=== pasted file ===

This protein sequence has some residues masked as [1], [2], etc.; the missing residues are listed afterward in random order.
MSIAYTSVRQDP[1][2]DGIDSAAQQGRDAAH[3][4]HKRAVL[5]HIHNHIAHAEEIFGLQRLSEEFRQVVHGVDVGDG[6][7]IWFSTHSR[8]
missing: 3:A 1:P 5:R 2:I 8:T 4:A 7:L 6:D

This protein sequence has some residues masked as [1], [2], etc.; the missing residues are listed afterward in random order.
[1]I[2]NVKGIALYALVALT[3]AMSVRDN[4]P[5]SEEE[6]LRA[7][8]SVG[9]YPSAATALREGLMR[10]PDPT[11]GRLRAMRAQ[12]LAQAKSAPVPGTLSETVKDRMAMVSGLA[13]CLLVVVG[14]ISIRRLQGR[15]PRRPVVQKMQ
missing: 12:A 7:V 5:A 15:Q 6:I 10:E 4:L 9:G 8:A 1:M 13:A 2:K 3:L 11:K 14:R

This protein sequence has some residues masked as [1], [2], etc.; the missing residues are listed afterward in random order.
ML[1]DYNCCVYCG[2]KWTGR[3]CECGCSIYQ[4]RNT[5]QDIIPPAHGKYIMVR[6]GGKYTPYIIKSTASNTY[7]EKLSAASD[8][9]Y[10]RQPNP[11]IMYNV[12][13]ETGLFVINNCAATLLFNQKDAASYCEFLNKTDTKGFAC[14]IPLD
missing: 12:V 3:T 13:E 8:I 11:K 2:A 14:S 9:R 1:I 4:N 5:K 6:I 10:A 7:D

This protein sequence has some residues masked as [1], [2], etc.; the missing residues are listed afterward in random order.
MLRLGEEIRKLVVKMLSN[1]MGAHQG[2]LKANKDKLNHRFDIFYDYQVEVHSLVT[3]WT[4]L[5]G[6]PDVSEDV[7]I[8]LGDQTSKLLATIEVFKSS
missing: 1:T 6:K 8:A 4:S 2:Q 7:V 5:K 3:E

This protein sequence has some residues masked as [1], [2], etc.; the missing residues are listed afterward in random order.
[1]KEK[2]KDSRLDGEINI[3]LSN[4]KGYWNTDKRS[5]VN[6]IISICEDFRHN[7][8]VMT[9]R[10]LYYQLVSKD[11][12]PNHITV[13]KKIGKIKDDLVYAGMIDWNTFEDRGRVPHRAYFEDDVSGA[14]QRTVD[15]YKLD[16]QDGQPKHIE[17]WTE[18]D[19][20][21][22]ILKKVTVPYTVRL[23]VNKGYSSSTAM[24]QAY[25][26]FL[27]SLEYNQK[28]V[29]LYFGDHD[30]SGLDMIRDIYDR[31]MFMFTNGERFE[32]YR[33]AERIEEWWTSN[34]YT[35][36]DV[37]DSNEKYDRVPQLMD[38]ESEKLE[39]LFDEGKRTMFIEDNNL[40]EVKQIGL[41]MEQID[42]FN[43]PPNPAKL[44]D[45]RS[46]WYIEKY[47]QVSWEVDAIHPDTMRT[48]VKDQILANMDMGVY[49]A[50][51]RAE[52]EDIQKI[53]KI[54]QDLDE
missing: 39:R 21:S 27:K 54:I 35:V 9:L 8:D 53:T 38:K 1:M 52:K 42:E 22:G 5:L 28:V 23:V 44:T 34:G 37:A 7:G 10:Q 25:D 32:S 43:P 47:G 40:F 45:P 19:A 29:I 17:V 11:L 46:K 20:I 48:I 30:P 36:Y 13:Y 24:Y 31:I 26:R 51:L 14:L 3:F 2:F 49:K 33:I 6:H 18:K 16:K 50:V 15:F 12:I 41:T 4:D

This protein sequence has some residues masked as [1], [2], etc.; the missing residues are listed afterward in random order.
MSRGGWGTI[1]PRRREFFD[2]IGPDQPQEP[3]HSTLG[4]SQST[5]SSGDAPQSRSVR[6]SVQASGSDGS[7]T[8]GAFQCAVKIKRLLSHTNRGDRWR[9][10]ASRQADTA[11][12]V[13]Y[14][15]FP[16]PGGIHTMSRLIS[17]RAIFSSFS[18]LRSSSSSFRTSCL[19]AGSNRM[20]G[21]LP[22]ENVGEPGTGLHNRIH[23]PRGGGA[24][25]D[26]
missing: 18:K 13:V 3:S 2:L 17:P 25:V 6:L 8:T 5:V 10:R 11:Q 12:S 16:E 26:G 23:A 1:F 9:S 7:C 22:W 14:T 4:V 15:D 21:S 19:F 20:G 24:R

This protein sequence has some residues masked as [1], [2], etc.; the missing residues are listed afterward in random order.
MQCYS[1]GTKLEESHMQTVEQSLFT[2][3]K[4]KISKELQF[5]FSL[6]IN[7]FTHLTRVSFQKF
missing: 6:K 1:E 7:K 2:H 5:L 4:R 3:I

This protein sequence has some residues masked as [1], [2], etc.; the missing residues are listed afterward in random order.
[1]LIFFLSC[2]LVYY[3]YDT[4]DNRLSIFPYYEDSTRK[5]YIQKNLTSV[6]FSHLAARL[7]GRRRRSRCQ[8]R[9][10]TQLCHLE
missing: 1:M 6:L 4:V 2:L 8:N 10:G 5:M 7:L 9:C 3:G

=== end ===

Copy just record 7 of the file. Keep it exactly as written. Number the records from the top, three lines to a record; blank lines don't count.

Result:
This protein sequence has some residues masked as [1], [2], etc.; the missing residues are listed afterward in random order.
MQCYS[1]GTKLEESHMQTVEQSLFT[2][3]K[4]KISKELQF[5]FSL[6]IN[7]FTHLTRVSFQKF
missing: 6:K 1:E 7:K 2:H 5:L 4:R 3:I